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New South Wales

May 25, 2011

NSW solar scandal ... a million roofs forgotten

For Barry O'Farrell to just throw the local NSW solar industry under the bus is a public policy meltdown, writes Simon Mansfield from SolarDaily.com.


The NSW solar scandal just gets worse by the day. On Tuesday, the NSW government announced a new “support package” to help solar households in “hardship” as part of its decision to retrospectively slash the gross feed-in tariff by a third from 60 cents per kilowatt hour to 40 cents.

The latest twist to the O’Farrell government’s mismanagement of the solar industry will anger many households as they have to deal with a welfare management approach to their good-faith investment in solar energy. And this is a Liberal government that was meant to fix things — not make them worse.

Retrospective commercial legislation that will seek to define a hardship loss for breach of contract will aim to avoid any exposure to traditional commercial compensation obligations, which are usually the case when a government — retrospectively — takes away a clearly defined asset and or its income producing potential. There’s even a specific section in the Australian Constitution that describes this obligation on governments.

Not content with slugging it out with solar householders — O’Farrell has moved onto attacking small businesses that sell and install solar systems. Many of these businesses are start-ups by local electricians hoping to gear up for the carbon reform and the economic revolution that is meant to flow from that reform.

Was it ever actually bad public policy?.

We now turn off our low-watt light bulbs,  computers, walls of LEDs from the TV, DVD and game machines — instead of leaving them in standby. That’s called skin in the game — and a key market force that is dampening demand growth in NSW and helping to save power companies billions of dollars by delaying the need for new power stations.

Most of the time, the power we make on our rooftop goes straight into our house — or the neighbour’s house next door or across the street — those electrons don’t get far before a local electrical load grabs them from the power grid.

Line loss is as close as you can practically get. And the distributed network of solar homes is helping to harmonise the grid. Yes it can cause problems if there are too many large systems in the one street in Western Sydney — but that’s a technical issue that the power industry is having to learn about and manage.

NSW and the other states along with the federal government have invested a significant amount of resources into building a solar economy — local installers, testers, certifiers and supply chains that cover the nation and reach out to Asia, Europe and America.

It takes years to build power plants — be they coal or nuclear — or install a million rooftops with solar panels.

But now the NSW government is working overtime to flush that investment in developing the solar industry down the drain.

None of the other states — as they progress current schemes to new ones that are based on today’s solar prices — are retrospectively breaking commercial agreements that are based on system prices set in in 2009 and 2010.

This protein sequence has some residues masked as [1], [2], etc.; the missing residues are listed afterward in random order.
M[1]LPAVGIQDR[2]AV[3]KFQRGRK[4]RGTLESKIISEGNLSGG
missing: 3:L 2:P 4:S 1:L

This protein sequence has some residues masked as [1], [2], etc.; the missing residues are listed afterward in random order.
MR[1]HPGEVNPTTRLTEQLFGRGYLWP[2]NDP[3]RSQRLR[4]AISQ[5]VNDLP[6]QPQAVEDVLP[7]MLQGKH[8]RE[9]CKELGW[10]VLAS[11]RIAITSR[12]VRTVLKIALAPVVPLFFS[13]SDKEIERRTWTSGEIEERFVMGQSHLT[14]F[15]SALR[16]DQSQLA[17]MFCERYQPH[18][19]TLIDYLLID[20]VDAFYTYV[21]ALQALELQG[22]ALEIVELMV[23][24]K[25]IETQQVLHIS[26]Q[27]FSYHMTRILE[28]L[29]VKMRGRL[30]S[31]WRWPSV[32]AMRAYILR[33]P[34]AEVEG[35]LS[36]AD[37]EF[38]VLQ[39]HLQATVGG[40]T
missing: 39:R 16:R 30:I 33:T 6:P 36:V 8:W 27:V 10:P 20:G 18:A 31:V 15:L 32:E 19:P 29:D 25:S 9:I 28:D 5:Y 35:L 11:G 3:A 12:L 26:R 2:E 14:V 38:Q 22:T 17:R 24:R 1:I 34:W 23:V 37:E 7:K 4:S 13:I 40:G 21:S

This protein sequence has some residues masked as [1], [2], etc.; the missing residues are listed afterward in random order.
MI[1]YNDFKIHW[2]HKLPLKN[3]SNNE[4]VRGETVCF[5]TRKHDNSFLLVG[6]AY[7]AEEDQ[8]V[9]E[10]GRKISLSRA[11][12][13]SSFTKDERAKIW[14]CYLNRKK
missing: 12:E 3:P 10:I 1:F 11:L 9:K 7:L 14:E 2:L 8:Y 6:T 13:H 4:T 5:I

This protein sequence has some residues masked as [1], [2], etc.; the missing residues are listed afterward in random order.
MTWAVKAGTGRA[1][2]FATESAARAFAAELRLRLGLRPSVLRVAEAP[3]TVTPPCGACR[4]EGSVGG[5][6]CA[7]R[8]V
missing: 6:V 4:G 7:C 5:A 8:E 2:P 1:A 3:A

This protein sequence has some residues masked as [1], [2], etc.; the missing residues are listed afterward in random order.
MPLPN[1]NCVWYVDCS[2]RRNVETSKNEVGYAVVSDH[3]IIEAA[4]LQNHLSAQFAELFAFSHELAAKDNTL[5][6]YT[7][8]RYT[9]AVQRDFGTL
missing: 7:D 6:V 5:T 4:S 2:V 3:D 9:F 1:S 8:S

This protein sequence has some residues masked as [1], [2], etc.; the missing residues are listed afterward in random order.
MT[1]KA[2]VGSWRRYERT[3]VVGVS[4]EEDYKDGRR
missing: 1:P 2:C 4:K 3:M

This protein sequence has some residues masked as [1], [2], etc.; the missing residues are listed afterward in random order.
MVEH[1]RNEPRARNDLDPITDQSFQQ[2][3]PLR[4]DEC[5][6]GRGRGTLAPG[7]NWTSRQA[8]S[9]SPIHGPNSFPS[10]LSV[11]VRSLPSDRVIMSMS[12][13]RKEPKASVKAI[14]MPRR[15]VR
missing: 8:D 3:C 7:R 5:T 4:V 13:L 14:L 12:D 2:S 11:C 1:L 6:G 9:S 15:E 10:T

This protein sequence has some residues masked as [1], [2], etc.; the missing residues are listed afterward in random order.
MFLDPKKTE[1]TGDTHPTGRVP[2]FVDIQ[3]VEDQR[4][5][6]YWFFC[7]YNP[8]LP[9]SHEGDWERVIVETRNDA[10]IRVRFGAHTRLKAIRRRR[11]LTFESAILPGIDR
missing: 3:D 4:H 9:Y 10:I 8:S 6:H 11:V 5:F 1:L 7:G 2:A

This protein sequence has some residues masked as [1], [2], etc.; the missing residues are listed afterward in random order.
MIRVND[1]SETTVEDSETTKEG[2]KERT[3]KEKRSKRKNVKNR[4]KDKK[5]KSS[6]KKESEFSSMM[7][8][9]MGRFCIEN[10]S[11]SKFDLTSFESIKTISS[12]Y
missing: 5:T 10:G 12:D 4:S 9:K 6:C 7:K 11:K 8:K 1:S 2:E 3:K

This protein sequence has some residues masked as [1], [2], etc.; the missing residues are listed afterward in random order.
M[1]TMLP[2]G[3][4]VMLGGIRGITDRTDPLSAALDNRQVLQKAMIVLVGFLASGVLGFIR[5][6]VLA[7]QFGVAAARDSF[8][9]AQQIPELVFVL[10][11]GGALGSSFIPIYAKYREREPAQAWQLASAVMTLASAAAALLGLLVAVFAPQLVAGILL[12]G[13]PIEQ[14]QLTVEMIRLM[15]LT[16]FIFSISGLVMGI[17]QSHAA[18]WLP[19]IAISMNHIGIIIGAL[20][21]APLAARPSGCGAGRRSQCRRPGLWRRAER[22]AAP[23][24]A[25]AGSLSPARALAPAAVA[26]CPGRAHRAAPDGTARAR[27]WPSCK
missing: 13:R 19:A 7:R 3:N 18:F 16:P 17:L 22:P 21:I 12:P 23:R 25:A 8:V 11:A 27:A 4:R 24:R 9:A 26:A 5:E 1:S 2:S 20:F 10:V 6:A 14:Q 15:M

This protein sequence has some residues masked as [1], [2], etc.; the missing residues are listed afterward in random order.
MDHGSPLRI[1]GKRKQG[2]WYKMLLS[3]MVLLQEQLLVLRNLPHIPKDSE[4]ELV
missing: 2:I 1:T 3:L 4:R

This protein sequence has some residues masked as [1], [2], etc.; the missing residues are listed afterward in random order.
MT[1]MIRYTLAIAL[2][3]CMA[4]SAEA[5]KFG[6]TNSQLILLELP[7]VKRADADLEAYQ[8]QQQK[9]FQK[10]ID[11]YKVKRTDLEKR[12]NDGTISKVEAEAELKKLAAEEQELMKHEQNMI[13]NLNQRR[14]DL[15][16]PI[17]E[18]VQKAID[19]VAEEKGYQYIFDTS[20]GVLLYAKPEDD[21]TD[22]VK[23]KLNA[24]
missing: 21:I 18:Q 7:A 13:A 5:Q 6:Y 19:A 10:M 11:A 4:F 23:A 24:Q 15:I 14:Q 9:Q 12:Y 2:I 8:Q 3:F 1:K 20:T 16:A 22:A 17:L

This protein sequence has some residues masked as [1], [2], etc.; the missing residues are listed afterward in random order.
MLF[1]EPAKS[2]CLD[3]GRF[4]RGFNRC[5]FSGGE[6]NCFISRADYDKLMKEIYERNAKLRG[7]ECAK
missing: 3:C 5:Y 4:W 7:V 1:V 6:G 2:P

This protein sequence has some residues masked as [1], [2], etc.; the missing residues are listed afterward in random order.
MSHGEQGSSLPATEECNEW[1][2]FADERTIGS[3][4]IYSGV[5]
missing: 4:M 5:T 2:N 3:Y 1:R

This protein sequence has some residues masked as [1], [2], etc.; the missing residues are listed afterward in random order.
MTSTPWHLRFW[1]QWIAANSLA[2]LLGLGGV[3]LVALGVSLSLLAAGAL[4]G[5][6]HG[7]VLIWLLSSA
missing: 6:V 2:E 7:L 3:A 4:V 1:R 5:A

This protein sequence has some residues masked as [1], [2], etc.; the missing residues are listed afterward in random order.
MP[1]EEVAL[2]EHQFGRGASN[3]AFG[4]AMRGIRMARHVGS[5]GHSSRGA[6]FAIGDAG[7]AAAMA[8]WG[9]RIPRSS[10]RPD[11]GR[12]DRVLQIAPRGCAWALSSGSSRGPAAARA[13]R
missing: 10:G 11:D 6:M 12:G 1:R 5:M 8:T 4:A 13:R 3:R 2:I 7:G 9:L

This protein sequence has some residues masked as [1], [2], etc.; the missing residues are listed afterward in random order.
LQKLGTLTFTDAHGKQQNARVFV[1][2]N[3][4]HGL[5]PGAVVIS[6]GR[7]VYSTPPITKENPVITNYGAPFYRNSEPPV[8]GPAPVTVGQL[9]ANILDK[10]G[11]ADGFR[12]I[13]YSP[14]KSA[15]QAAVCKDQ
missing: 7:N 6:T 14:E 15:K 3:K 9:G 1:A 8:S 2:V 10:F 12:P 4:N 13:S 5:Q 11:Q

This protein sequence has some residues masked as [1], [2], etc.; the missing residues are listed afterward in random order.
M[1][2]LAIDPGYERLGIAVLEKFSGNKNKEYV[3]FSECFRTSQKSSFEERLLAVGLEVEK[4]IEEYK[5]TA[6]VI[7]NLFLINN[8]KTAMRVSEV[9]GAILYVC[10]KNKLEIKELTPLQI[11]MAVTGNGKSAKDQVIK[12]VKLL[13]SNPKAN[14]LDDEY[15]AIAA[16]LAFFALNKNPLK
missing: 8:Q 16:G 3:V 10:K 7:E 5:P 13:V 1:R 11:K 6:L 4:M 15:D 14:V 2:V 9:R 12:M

And any remaining installations in NSW are already at the new rate of 20 cents — reflecting the fast decline in solar panel costs as the global industry reaches scale.

Solar in Australia will be at 1:1 home/grid by 2015. That means it will be the same price for householders and businesses to make power on their rooftops as it does to buy it out of the grid. Connection service fees will cover the cost of providing the grid as the battery.

Which is what grid tied is all about.

But most importantly — it will take years to retrofit the rooftops of Australia. And thousands of Australians have moved into the solar and wind industry —and for Barry O’Farrell to just throw the local NSW industry under the bus is a public policy meltdown that most governments take far more than 100 days to achieve.

Barry looks like he did it in 50 days.


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26 thoughts on “NSW solar scandal … a million roofs forgotten

  1. Gavin Moodie

    The change to the feed in tariff will be prospective, not retrospective: it was announced in May to take affect on 1 July.

    There is no ‘specific section in the Australian Constitution’ that ‘describes’ an obligation on governments to compensate people for the government ‘taking away’ ‘a clearly defined asset and or its income producing potential’.

    Section 51 (xxxi) gives the Commonwealth the power to acquire ‘property on just terms from any State or person for any purpose in respect of which the Parliament has power to make laws’.

    Furthermore, paragraph 179A 1A(d) of the NSW Electricity Supply Act 1995 specifically provides that no compensation is payable for changing the feed in tariff.

  2. Chris Sanderson

    Yes, well Australians need to experience consequences like this of allowing powerful corporates to control politicians through lobbyists and donations to their party.

    This trend, facilitated by Howard (who is infatuated with the US Republican extreme right), will only get worse here.

    US journalists and witers such as Chris Hedges articulate the results of US democracy after 25 years of such corruption. Search for Chris Hedges – ‘Empire of Illusion’ on YouTube.com And we aren’t that far behind them.

    Until we reclaim our democracy from corporates, who by definition can only be focussed on their profits and ‘The-hell-with-climate-change’, etc, we will see much more evidence of this type of fascist behaviour from our various govts – regardless of which party is in power.

    Naomi Oreskes book ‘Merchants of Doubt’ (Sydney Writers Festival) provides great insights into just how deeply this cancer is embedded in the US current version of democracy.

    Perhaps now that 120,000 NSW voters, like me, have had a taste of such personal and financial loss from political betrayal, we will be able to remember it at the next election.